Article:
13 Assassins review

:. Director: Takashi Miike
:. Starring: Kôji Yakusho, Takayuki Yamada
:. Running Time: 2:06
:. Year: 2010
:. Country: Japan


With 13 Assassins, Japanase director Takashi Miike delivers a surprisingly formal samourai film in an otherwise outrageous filmmography. Based on a Seven Samourai/Dirty Dozen template, the film follows a group of assassins as they try to kill a cruel lord.

13 Assassins is mostly a pretext for Miike to stage an hour long sword fight and the result proves to be quite entertaining. Opting for an old-fashionned mise en scene rather than his kinetic style, this film shows more restraint than what we would have anticipated from the inconoclastic filmmaker. While, with hundreds of pierced and severed piling up, this is quite a bloody mess, we are also far from the gory tones that can be found in his body of work, or even in his counterpart Takeshi Kitano's own take on samourai films - I am of course referring to Zatoichi's blind and bloody feast.

This however doesn't mean that Mr Miike decided to strip of his emblematic sensibility for this film. His weird sense of humor is still present and, for a short and creepy sequence, he even manages to inject disturbing horror into 13 Assassins, through a woman whose arms, legs and tongue have been cut - think Audition.

Beside the obvious hommage to Seven Samourai, Dirty Dozen and all killers-on-a-mission flicks, Mr Miike also refers once again to Django - he previously gave us an anachronic take on Sergio Corbucci's classic spaghetti western with Sukiyaki Western Django - though the deserted and muddy town he uses as a setting for his film.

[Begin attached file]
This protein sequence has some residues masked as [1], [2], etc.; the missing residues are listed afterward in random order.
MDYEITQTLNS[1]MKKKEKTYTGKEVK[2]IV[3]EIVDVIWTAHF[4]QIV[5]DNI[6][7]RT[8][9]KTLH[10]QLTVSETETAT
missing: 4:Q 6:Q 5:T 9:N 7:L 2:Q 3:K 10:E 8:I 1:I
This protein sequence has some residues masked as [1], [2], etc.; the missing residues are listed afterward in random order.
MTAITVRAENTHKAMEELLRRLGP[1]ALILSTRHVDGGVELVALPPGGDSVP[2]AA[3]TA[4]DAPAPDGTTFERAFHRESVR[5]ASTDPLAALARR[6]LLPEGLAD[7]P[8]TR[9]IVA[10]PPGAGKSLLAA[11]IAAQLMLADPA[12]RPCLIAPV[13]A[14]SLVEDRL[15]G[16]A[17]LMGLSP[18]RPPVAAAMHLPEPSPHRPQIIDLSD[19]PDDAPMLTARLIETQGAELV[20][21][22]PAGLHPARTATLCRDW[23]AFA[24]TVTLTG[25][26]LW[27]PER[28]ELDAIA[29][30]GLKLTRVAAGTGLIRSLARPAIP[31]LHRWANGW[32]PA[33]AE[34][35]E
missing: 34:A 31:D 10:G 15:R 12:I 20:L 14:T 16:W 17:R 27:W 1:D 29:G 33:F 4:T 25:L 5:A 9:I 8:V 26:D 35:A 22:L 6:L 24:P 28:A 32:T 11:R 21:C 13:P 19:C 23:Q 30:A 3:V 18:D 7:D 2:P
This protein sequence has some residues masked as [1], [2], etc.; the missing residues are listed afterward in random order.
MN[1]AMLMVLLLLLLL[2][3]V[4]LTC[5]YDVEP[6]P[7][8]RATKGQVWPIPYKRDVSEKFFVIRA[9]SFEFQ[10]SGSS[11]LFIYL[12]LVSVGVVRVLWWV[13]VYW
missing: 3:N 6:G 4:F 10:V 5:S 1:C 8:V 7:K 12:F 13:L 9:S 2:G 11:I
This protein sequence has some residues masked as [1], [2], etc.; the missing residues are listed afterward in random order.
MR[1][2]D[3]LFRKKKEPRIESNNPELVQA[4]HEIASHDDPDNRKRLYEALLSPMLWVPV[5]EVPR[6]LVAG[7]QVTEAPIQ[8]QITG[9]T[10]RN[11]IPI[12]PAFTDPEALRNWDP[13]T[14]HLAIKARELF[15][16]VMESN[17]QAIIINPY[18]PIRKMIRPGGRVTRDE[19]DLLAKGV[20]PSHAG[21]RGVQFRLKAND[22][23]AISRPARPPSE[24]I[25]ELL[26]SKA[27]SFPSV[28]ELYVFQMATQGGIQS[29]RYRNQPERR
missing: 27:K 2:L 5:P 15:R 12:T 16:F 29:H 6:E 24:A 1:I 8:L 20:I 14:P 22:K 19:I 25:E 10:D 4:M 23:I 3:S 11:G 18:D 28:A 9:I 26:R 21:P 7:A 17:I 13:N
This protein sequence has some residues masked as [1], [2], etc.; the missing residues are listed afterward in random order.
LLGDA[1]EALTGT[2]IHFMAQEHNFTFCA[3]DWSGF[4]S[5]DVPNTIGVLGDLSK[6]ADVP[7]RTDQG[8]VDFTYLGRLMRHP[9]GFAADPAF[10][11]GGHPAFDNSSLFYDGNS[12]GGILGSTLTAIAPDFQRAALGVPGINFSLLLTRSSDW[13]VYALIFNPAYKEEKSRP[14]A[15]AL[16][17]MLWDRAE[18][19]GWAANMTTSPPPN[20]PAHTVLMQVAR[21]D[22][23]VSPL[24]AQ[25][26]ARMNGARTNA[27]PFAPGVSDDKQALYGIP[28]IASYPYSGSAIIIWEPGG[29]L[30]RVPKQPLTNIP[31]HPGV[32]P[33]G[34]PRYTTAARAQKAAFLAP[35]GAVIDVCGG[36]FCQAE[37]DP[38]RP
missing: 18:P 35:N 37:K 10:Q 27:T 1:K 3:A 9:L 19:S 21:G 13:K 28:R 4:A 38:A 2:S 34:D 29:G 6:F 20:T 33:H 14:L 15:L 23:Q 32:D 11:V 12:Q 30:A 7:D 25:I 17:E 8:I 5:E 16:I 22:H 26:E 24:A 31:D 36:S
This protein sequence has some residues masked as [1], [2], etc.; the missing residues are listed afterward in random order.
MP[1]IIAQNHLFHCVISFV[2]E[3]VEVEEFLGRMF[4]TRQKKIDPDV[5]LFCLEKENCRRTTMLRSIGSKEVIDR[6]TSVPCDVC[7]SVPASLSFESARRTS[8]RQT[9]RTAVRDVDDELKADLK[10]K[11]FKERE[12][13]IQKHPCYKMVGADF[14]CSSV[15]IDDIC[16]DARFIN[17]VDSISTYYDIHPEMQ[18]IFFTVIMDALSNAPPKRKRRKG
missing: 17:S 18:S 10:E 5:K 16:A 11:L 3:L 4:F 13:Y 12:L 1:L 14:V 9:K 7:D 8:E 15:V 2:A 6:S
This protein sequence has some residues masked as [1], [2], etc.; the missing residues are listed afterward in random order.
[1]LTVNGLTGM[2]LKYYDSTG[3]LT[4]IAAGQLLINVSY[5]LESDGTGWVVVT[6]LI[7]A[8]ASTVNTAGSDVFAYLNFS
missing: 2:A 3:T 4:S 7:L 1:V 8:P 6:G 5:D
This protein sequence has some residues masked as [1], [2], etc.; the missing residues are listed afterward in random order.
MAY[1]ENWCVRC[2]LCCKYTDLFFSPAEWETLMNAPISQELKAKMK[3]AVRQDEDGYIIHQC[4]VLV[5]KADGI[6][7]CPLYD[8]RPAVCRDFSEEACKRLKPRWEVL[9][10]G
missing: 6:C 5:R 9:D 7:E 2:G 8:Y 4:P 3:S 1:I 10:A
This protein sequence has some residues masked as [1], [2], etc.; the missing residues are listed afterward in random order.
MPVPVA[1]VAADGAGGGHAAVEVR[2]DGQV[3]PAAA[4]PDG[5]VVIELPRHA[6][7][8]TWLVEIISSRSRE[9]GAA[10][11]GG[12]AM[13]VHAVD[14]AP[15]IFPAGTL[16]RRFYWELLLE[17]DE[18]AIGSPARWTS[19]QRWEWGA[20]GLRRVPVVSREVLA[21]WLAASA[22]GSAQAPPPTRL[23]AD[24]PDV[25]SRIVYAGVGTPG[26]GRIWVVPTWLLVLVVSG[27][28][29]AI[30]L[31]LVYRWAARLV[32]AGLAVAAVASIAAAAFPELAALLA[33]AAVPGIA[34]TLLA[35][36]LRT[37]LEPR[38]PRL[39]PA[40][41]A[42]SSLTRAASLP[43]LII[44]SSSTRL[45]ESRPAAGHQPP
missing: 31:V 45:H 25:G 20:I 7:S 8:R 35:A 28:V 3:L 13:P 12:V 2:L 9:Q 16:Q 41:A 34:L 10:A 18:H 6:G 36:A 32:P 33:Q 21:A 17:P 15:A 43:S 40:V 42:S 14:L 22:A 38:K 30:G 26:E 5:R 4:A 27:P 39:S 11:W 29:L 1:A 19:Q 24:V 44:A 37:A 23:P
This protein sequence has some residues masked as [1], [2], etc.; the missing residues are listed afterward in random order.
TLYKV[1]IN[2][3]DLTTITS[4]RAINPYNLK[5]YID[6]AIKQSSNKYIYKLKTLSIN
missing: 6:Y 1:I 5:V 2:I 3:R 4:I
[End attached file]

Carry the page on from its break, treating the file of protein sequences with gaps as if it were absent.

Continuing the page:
In terms of storyline, there won't be any suprise in this David against Goliath battle, those 13 assassins falling one after the other but not before having sliced dozens of ennemies that standed in their path. As for the mise-en-scene, the fighting sequences are well orchestred but because of the old-fashionned approach, they lack the dexterity and hysteria that other filmmakers were able to bring to the genre - I'm mostly thinking about what Mr Tarantino did with Kill Bill.

This leaves us with a film that certainly won't be remembered as Mr Miike's most emblematic work or even as a major entry in the samourai genre, but as a fun period action film from a versatile director.

  Fred Thom

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